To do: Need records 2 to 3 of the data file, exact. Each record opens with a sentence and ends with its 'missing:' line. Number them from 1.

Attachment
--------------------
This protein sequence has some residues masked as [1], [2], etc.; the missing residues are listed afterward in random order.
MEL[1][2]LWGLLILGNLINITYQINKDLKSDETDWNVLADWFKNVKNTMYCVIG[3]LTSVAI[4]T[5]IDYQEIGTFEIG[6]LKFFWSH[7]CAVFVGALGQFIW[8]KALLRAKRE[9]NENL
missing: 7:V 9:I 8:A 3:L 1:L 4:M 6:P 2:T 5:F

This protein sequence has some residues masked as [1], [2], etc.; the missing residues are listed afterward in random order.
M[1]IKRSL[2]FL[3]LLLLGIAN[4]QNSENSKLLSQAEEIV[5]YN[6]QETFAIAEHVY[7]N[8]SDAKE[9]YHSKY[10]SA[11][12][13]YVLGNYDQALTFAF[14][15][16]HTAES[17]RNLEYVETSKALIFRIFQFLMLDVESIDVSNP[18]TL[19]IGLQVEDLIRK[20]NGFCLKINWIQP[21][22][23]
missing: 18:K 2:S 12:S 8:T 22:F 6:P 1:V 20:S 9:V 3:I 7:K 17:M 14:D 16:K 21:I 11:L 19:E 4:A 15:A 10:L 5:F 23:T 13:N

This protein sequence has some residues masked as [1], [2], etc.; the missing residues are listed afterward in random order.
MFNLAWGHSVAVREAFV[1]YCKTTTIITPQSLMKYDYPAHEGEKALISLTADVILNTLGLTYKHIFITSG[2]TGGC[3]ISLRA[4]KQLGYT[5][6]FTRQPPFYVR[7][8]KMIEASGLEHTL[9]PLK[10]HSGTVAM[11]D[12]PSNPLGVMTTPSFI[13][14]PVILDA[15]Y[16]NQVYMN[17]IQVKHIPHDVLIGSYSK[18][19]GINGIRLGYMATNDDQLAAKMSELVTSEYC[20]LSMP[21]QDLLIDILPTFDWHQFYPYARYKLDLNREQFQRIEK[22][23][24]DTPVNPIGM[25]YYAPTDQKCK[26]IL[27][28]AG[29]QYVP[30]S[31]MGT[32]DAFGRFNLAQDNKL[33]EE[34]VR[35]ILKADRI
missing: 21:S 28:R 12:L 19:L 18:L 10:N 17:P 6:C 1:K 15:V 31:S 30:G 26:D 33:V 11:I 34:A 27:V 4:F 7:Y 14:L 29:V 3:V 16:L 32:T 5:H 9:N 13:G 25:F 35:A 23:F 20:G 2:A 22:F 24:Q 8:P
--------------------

This protein sequence has some residues masked as [1], [2], etc.; the missing residues are listed afterward in random order.
M[1]IKRSL[2]FL[3]LLLLGIAN[4]QNSENSKLLSQAEEIV[5]YN[6]QETFAIAEHVY[7]N[8]SDAKE[9]YHSKY[10]SA[11][12][13]YVLGNYDQALTFAF[14][15][16]HTAES[17]RNLEYVETSKALIFRIFQFLMLDVESIDVSNP[18]TL[19]IGLQVEDLIRK[20]NGFCLKINWIQP[21][22][23]
missing: 18:K 2:S 12:S 8:T 22:F 6:P 1:V 20:S 9:V 3:I 7:K 17:M 14:D 16:K 21:I 11:L 19:E 4:A 15:A 10:L 5:F 23:T 13:N

This protein sequence has some residues masked as [1], [2], etc.; the missing residues are listed afterward in random order.
MFNLAWGHSVAVREAFV[1]YCKTTTIITPQSLMKYDYPAHEGEKALISLTADVILNTLGLTYKHIFITSG[2]TGGC[3]ISLRA[4]KQLGYT[5][6]FTRQPPFYVR[7][8]KMIEASGLEHTL[9]PLK[10]HSGTVAM[11]D[12]PSNPLGVMTTPSFI[13][14]PVILDA[15]Y[16]NQVYMN[17]IQVKHIPHDVLIGSYSK[18][19]GINGIRLGYMATNDDQLAAKMSELVTSEYC[20]LSMP[21]QDLLIDILPTFDWHQFYPYARYKLDLNREQFQRIEK[22][23][24]DTPVNPIGM[25]YYAPTDQKCK[26]IL[27][28]AG[29]QYVP[30]S[31]MGT[32]DAFGRFNLAQDNKL[33]EE[34]VR[35]ILKADRI
missing: 21:S 28:R 12:L 19:L 18:L 10:N 17:P 6:C 1:K 15:V 31:S 30:G 26:D 33:V 11:I 34:A 27:V 4:F 7:Y 14:L 29:V 3:V 16:L 32:T 5:H 9:N 13:G 25:F 35:A 23:F 20:G 2:A 22:F 24:Q 8:P